I can see you are really paying your dues. As the mom of an '09 Film & Media grad I hear you loud & clear. He just finished an internship on a horror movie, and loved every second. I couldn't work from 12 noon until 6 am, but I guess that's the lure. The rationale is, "That's what I went to school for."

Hope you & your terrific writing will be on this blog frequently, and I wish you all good things in your endeavors.

Comment posted on July 16, 2010 11:45 AM


Sarah said:

Welcome, Mark.

I must say, as someone who wants to write and create for TV (I also have a couple of screenplays), I agree with everything you say. When I watch TV with my mom, that is all she cares about: if the storytelling isn't good, then why waste your time watching? So when a series gets cancelled after only 2 or 3 episodes, I find myself getting upset. I mean the network didn't even give it a chance to develop!

Mad Men is a good example. I have to admit at first I wasn't sure if I wanted to watch the series, but by the time the first season ended, I wanted more. So when the next season started, I knew had to watch these characters. Don Draper is still as mysterious as he was then.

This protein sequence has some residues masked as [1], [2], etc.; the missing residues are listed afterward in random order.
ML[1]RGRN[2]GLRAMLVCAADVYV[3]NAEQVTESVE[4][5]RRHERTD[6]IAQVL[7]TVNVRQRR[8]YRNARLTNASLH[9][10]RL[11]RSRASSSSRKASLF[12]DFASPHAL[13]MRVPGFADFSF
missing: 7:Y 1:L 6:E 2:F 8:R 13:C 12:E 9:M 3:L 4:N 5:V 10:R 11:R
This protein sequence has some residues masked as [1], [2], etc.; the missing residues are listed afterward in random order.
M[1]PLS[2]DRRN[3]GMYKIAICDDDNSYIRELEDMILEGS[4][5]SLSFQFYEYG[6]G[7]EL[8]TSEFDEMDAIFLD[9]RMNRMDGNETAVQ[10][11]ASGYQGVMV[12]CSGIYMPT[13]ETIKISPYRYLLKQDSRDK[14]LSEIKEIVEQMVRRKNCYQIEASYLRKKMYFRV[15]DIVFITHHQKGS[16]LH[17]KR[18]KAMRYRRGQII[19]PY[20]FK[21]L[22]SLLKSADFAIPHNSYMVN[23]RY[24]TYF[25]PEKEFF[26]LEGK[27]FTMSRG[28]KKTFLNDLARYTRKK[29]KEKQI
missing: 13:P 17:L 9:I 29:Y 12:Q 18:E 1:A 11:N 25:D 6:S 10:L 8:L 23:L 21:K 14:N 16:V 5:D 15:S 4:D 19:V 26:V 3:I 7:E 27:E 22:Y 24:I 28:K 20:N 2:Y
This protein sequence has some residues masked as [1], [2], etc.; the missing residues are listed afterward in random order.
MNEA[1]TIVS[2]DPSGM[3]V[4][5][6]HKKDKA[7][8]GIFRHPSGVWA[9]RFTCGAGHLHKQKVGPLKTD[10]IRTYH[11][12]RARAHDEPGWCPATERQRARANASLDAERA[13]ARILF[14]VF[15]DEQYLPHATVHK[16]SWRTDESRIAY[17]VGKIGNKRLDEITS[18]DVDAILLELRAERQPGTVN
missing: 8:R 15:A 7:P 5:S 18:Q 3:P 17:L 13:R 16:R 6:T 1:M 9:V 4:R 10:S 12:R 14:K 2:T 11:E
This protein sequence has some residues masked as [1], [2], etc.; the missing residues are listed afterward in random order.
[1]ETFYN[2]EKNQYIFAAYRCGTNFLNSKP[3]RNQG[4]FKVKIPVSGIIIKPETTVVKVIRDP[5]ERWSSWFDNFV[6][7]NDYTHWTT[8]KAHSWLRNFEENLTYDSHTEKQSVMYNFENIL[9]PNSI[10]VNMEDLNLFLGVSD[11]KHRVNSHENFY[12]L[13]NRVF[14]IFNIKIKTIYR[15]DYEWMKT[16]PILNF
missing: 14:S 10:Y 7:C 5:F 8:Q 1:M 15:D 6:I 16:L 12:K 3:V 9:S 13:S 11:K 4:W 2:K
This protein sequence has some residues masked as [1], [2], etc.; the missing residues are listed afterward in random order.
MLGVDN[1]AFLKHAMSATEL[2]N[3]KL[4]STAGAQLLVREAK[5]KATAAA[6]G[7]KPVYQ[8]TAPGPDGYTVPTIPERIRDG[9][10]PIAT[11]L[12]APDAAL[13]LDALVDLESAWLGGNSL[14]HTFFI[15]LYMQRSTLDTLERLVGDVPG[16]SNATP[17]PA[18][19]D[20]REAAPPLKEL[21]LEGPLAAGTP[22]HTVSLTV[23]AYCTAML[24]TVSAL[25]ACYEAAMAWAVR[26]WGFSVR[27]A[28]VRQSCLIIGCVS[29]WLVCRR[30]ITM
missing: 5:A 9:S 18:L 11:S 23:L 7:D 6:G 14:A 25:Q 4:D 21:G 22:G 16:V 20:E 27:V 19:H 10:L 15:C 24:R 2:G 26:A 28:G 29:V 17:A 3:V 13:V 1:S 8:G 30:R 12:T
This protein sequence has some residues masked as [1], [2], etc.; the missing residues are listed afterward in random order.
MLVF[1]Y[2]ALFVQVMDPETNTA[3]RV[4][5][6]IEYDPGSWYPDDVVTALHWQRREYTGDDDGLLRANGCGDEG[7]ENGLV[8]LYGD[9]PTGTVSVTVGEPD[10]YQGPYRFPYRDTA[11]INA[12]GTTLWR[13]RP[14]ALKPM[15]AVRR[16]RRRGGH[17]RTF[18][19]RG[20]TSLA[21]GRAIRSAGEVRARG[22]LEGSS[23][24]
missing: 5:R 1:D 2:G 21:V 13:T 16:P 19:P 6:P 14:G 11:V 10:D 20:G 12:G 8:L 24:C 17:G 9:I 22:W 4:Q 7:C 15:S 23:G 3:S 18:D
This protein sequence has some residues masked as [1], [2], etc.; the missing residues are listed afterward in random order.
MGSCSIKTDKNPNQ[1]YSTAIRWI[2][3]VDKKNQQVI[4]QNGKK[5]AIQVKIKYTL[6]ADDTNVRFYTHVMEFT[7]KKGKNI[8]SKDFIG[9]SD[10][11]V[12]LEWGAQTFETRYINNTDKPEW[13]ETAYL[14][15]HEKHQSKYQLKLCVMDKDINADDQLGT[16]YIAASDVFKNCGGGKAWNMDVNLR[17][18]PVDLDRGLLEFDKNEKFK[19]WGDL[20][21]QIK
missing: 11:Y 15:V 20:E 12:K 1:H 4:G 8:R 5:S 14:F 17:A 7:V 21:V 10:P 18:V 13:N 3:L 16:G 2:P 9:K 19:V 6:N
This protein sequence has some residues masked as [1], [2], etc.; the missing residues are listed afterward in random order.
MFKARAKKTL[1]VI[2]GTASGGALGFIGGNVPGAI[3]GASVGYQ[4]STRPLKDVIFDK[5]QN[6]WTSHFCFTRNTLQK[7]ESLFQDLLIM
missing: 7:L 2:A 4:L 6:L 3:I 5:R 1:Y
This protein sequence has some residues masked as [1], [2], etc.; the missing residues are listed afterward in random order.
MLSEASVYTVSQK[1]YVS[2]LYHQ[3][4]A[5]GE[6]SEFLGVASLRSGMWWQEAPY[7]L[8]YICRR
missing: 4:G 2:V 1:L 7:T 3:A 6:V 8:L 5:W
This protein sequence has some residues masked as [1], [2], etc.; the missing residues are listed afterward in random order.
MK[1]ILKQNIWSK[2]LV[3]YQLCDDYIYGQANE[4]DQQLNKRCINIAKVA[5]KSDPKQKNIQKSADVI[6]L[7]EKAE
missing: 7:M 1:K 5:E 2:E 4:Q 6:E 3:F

Also you brought up my writing mentor, Mr. Kelley. Every since I saw the first episode of The Practice, I was hooked by him, and have seen every series since. I also really like Aaron Sorkin and J.J. Abrams.

In the end, I know a good story is being told (and this may sound strange) when I find myself actually caring about the characters. I guess the universal example of this would be in M*A*S*H (spoiler alert) when Colonel Blake is killed. The sadness that we see in the characters - his war family - gets me every time.

I look forward to leaving more comments on your blogs.

Comment posted on July 16, 2010 6:03 PM


Mac said: